It is quite rare for the US government to issue a warning pertaining to home computer systems (at least when talking about a massive scale), but The Department of Homeland Security has just recently issued an announcement that PC owners should uninstall QuickTime from Windows systems. It is because two vulnerabilities have just been discovered in its code. The primary reason for such vulnerabilities to exist is because Apple is no longer updating the Windows version of their app. The Department of Homeland Security states “the only mitigation” is for users to uninstall the software entirely. Otherwise, they risk “loss of confidentiality, integrity, or availability of data, as well as damage to system resources or business assets.”
The Department of Homeland Security Issues a Warning for Windows Users to Uninstall, or Completely Remove, Apple’s QuickTime App
The advice offered by the US government echoes that of what has been offered by Trend Micro, which is a security firm. Said company, who is also known for their anti-virus programs, has first noted in their Zero Day Initiative pertaining to two QuickTime vulnerabilities for Windows systems. The security company states that they are not aware (at the time of writing) of any successful attacks wherein hackers have taken advantage of the security holes as of late. However, since Apple is not issuing any more updates or patches to resolve the issue, or any other further problems that the app might have for Windows operating systems, then they will forever remain a “welcome mat” to malicious attacks from here on out.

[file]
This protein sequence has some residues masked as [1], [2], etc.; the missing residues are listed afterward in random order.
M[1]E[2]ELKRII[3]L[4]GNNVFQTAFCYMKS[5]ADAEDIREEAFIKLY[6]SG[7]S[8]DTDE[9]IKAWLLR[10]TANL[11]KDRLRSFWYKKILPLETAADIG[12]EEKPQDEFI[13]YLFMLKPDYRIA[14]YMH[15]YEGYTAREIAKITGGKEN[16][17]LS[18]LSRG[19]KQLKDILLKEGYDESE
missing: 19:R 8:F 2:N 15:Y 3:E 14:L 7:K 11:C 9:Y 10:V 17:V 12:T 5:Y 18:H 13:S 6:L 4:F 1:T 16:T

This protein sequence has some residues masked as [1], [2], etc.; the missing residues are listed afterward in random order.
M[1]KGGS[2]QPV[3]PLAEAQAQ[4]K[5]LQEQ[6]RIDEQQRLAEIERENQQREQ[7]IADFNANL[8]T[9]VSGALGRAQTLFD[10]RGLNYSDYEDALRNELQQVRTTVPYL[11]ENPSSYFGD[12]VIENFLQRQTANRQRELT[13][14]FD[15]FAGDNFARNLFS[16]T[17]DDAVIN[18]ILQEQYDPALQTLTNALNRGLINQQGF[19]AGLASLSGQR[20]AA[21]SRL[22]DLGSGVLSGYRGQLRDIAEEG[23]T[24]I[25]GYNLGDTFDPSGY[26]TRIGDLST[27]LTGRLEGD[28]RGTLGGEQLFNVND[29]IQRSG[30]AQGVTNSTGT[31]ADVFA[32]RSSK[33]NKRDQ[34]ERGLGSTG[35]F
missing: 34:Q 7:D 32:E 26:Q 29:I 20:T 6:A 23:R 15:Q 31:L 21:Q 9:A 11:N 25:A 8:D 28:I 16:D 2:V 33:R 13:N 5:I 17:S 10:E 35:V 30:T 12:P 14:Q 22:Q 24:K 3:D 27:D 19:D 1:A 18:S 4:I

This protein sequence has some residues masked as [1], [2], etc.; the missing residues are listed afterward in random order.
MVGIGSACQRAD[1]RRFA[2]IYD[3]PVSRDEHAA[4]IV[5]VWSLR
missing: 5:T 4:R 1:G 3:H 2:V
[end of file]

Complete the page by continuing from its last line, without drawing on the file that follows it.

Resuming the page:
According to the Zero Day Initiative of Trend Micro pertaining to Apple’s QuickTime app, they dictate that “This vulnerability allows remote attackers to execute arbitrary code on vulnerable installations of Apple QuickTime. User interaction is required to exploit this vulnerability in that the target must visit a malicious page or open a malicious file. The specific flaw exists within the moov atom. By specifying an invalid value for a field within the moov atom, an attacker can write data outside of an allocated heap buffer. An attacker could leverage this to execute arbitrary code under the context of the QuickTime player,” as what has been stated in the company’s Zero Day Initiative page.
Even though the US government is known to put out security alerts pertaining to specific software, such as QuickTime, with the use of their Computer Emergency Readiness Team (CERT), the solutions to these warnings are often open-ended such as sending out an advice to install an anti-virus program or keep on top of updates.